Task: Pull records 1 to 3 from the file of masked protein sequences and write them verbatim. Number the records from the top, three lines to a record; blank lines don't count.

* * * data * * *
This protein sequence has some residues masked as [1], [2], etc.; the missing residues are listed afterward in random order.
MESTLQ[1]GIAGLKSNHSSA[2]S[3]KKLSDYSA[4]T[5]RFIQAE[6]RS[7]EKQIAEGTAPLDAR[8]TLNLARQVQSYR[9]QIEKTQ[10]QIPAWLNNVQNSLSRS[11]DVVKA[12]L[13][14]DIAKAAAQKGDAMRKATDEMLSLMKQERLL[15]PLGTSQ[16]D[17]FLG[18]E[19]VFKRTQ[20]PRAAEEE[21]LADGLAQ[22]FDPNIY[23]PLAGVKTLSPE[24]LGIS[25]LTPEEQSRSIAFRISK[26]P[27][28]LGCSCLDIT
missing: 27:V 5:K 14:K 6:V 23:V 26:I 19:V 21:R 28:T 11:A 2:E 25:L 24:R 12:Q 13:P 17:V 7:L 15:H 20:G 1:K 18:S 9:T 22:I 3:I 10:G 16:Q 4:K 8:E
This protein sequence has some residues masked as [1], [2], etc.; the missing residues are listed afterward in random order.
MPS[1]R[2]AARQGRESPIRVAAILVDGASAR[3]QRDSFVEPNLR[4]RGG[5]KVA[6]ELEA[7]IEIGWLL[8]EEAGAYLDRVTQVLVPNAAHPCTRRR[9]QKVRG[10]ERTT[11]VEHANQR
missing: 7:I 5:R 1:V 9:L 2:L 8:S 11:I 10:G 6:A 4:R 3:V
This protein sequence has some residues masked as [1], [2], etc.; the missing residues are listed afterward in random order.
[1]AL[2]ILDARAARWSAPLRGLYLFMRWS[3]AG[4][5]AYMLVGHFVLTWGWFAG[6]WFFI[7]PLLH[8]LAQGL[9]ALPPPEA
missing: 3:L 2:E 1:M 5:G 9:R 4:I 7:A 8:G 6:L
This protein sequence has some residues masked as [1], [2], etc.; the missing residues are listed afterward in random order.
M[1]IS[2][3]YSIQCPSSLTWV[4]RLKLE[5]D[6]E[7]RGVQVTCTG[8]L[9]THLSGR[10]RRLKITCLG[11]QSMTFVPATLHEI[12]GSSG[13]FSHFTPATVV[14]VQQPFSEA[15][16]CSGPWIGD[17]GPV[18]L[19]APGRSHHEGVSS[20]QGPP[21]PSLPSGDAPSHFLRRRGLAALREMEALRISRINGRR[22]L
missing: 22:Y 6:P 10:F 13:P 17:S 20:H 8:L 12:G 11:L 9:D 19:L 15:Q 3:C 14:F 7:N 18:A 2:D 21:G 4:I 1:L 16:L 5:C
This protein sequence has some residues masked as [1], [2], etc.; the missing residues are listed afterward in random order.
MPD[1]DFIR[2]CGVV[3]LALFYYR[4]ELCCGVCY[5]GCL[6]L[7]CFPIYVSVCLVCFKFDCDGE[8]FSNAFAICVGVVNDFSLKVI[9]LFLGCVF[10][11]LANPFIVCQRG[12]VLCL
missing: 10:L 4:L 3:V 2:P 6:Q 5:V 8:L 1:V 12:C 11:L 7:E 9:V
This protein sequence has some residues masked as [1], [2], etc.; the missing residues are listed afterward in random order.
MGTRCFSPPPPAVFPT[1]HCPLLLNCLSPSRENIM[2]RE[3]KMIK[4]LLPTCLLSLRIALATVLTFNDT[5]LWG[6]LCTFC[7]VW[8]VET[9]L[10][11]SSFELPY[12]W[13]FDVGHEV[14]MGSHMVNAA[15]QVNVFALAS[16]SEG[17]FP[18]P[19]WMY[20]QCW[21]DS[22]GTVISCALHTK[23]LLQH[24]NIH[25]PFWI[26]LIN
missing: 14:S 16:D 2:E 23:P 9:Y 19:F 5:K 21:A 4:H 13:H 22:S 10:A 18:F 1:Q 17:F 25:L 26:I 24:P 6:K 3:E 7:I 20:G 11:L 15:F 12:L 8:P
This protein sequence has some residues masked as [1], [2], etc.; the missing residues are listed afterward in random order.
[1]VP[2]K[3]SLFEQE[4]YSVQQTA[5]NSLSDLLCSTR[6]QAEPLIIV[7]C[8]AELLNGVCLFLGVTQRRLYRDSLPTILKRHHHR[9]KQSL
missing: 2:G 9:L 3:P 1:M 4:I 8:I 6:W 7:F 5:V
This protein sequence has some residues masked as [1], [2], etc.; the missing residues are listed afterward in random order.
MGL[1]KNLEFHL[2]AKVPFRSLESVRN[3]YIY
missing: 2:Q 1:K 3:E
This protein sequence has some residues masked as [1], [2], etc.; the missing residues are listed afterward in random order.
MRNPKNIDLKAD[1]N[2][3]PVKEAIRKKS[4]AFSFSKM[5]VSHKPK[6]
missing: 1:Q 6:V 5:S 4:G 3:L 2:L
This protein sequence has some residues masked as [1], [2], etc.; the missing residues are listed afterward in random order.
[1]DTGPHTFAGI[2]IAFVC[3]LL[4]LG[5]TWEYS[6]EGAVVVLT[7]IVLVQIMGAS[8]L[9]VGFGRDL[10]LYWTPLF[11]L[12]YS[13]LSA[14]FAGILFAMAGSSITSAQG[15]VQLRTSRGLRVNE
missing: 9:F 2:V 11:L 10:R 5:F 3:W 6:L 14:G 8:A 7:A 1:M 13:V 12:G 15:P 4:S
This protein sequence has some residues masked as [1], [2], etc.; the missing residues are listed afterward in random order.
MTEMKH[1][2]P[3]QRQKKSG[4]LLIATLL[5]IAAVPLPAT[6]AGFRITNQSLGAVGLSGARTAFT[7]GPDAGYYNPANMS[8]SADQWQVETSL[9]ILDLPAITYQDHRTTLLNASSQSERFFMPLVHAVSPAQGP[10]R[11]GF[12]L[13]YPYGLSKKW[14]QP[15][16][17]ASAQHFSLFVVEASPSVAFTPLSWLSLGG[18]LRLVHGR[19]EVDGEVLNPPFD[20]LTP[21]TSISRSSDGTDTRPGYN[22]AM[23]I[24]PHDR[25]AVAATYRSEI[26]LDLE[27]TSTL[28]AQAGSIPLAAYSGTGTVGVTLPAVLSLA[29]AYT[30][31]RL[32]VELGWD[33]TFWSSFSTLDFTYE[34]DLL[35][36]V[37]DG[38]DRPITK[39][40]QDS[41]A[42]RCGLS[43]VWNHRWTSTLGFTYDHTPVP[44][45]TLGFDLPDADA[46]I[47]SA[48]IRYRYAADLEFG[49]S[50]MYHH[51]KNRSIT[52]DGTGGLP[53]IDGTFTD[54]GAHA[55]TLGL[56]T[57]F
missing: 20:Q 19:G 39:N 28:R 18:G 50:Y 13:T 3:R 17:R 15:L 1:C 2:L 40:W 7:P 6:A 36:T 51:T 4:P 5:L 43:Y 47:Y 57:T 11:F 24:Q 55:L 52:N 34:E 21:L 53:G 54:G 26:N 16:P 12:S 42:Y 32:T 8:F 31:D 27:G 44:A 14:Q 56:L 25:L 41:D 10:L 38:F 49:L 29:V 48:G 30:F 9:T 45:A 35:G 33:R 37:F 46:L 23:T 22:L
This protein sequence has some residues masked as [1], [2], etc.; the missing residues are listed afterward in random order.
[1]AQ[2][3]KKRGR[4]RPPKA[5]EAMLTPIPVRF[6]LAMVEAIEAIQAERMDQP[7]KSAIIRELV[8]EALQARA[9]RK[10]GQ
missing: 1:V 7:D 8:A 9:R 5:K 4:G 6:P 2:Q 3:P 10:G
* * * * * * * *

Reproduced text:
This protein sequence has some residues masked as [1], [2], etc.; the missing residues are listed afterward in random order.
MESTLQ[1]GIAGLKSNHSSA[2]S[3]KKLSDYSA[4]T[5]RFIQAE[6]RS[7]EKQIAEGTAPLDAR[8]TLNLARQVQSYR[9]QIEKTQ[10]QIPAWLNNVQNSLSRS[11]DVVKA[12]L[13][14]DIAKAAAQKGDAMRKATDEMLSLMKQERLL[15]PLGTSQ[16]D[17]FLG[18]E[19]VFKRTQ[20]PRAAEEE[21]LADGLAQ[22]FDPNIY[23]PLAGVKTLSPE[24]LGIS[25]LTPEEQSRSIAFRISK[26]P[27][28]LGCSCLDIT
missing: 27:V 5:K 14:K 6:V 23:V 26:I 19:V 21:R 28:T 11:A 2:E 25:L 24:R 12:Q 13:P 17:V 7:L 15:H 20:G 1:K 18:S 9:T 22:I 3:I 10:G 16:Q 4:K 8:E
This protein sequence has some residues masked as [1], [2], etc.; the missing residues are listed afterward in random order.
MPS[1]R[2]AARQGRESPIRVAAILVDGASAR[3]QRDSFVEPNLR[4]RGG[5]KVA[6]ELEA[7]IEIGWLL[8]EEAGAYLDRVTQVLVPNAAHPCTRRR[9]QKVRG[10]ERTT[11]VEHANQR
missing: 7:I 5:R 1:V 9:L 2:L 8:S 11:I 10:G 6:A 4:R 3:V
This protein sequence has some residues masked as [1], [2], etc.; the missing residues are listed afterward in random order.
[1]AL[2]ILDARAARWSAPLRGLYLFMRWS[3]AG[4][5]AYMLVGHFVLTWGWFAG[6]WFFI[7]PLLH[8]LAQGL[9]ALPPPEA
missing: 3:L 2:E 1:M 5:G 9:R 4:I 7:A 8:G 6:L